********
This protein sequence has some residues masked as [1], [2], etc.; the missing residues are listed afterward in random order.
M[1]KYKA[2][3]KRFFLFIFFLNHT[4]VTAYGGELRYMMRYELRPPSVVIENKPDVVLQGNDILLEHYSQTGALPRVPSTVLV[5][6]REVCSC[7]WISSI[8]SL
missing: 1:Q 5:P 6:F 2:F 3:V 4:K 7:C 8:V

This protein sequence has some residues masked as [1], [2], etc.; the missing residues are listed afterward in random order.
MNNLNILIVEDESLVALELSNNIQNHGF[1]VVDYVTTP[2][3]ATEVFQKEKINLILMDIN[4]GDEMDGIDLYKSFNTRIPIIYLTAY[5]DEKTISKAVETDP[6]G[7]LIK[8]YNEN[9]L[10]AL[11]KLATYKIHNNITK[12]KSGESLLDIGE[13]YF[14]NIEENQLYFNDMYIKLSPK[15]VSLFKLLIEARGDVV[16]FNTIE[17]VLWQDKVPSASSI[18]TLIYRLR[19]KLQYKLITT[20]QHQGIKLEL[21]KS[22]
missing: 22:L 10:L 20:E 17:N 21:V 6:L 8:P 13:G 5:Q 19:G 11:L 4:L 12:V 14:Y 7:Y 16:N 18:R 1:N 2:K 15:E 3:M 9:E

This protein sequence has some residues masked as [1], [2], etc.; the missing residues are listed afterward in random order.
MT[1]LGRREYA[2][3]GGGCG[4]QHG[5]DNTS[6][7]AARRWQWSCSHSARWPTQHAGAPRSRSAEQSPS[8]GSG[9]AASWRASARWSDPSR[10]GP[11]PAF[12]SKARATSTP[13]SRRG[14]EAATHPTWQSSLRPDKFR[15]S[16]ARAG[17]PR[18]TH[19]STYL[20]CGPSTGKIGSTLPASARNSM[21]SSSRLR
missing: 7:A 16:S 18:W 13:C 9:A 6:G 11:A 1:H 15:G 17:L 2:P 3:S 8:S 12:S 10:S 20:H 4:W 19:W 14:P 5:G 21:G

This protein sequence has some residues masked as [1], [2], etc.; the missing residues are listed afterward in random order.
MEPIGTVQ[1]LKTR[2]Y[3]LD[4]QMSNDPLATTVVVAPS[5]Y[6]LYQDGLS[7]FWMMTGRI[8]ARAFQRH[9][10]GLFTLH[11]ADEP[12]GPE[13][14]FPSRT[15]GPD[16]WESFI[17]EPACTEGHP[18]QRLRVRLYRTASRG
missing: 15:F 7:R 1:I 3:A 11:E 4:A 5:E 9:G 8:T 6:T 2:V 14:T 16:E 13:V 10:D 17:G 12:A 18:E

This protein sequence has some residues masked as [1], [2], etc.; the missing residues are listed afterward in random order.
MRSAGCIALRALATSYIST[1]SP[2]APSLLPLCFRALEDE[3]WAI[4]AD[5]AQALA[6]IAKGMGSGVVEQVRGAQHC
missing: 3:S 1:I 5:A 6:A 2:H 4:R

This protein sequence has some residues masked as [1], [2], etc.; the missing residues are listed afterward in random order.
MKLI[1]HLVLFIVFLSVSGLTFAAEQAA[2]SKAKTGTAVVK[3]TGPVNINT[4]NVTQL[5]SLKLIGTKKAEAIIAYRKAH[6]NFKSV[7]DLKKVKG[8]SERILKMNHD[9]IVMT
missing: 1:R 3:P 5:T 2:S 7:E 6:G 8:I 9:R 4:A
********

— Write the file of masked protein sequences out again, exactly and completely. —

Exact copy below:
This protein sequence has some residues masked as [1], [2], etc.; the missing residues are listed afterward in random order.
M[1]KYKA[2][3]KRFFLFIFFLNHT[4]VTAYGGELRYMMRYELRPPSVVIENKPDVVLQGNDILLEHYSQTGALPRVPSTVLV[5][6]REVCSC[7]WISSI[8]SL
missing: 1:Q 5:P 6:F 2:F 3:V 4:K 7:C 8:V

This protein sequence has some residues masked as [1], [2], etc.; the missing residues are listed afterward in random order.
MNNLNILIVEDESLVALELSNNIQNHGF[1]VVDYVTTP[2][3]ATEVFQKEKINLILMDIN[4]GDEMDGIDLYKSFNTRIPIIYLTAY[5]DEKTISKAVETDP[6]G[7]LIK[8]YNEN[9]L[10]AL[11]KLATYKIHNNITK[12]KSGESLLDIGE[13]YF[14]NIEENQLYFNDMYIKLSPK[15]VSLFKLLIEARGDVV[16]FNTIE[17]VLWQDKVPSASSI[18]TLIYRLR[19]KLQYKLITT[20]QHQGIKLEL[21]KS[22]
missing: 22:L 10:L 20:E 17:N 21:V 6:L 8:P 13:G 5:Q 19:G 11:L 4:L 12:V 14:Y 7:Y 16:N 18:R 1:N 2:K 15:E 3:M 9:E

This protein sequence has some residues masked as [1], [2], etc.; the missing residues are listed afterward in random order.
MT[1]LGRREYA[2][3]GGGCG[4]QHG[5]DNTS[6][7]AARRWQWSCSHSARWPTQHAGAPRSRSAEQSPS[8]GSG[9]AASWRASARWSDPSR[10]GP[11]PAF[12]SKARATSTP[13]SRRG[14]EAATHPTWQSSLRPDKFR[15]S[16]ARAG[17]PR[18]TH[19]STYL[20]CGPSTGKIGSTLPASARNSM[21]SSSRLR
missing: 7:A 16:S 18:W 13:C 9:A 6:G 11:A 1:H 15:G 17:L 2:P 3:S 8:S 12:S 10:S 20:H 4:W 19:W 14:P 5:G 21:G

This protein sequence has some residues masked as [1], [2], etc.; the missing residues are listed afterward in random order.
MEPIGTVQ[1]LKTR[2]Y[3]LD[4]QMSNDPLATTVVVAPS[5]Y[6]LYQDGLS[7]FWMMTGRI[8]ARAFQRH[9][10]GLFTLH[11]ADEP[12]GPE[13][14]FPSRT[15]GPD[16]WESFI[17]EPACTEGHP[18]QRLRVRLYRTASRG
missing: 15:F 7:R 1:I 3:A 11:E 4:A 5:E 9:G 8:T 6:T 2:V 14:T 16:E 13:V 10:D 17:G 12:A 18:E

This protein sequence has some residues masked as [1], [2], etc.; the missing residues are listed afterward in random order.
MRSAGCIALRALATSYIST[1]SP[2]APSLLPLCFRALEDE[3]WAI[4]AD[5]AQALA[6]IAKGMGSGVVEQVRGAQHC
missing: 3:S 1:I 5:A 6:A 2:H 4:R

This protein sequence has some residues masked as [1], [2], etc.; the missing residues are listed afterward in random order.
MKLI[1]HLVLFIVFLSVSGLTFAAEQAA[2]SKAKTGTAVVK[3]TGPVNINT[4]NVTQL[5]SLKLIGTKKAEAIIAYRKAH[6]NFKSV[7]DLKKVKG[8]SERILKMNHD[9]IVMT
missing: 1:R 3:P 5:T 2:S 7:E 6:G 8:I 9:R 4:A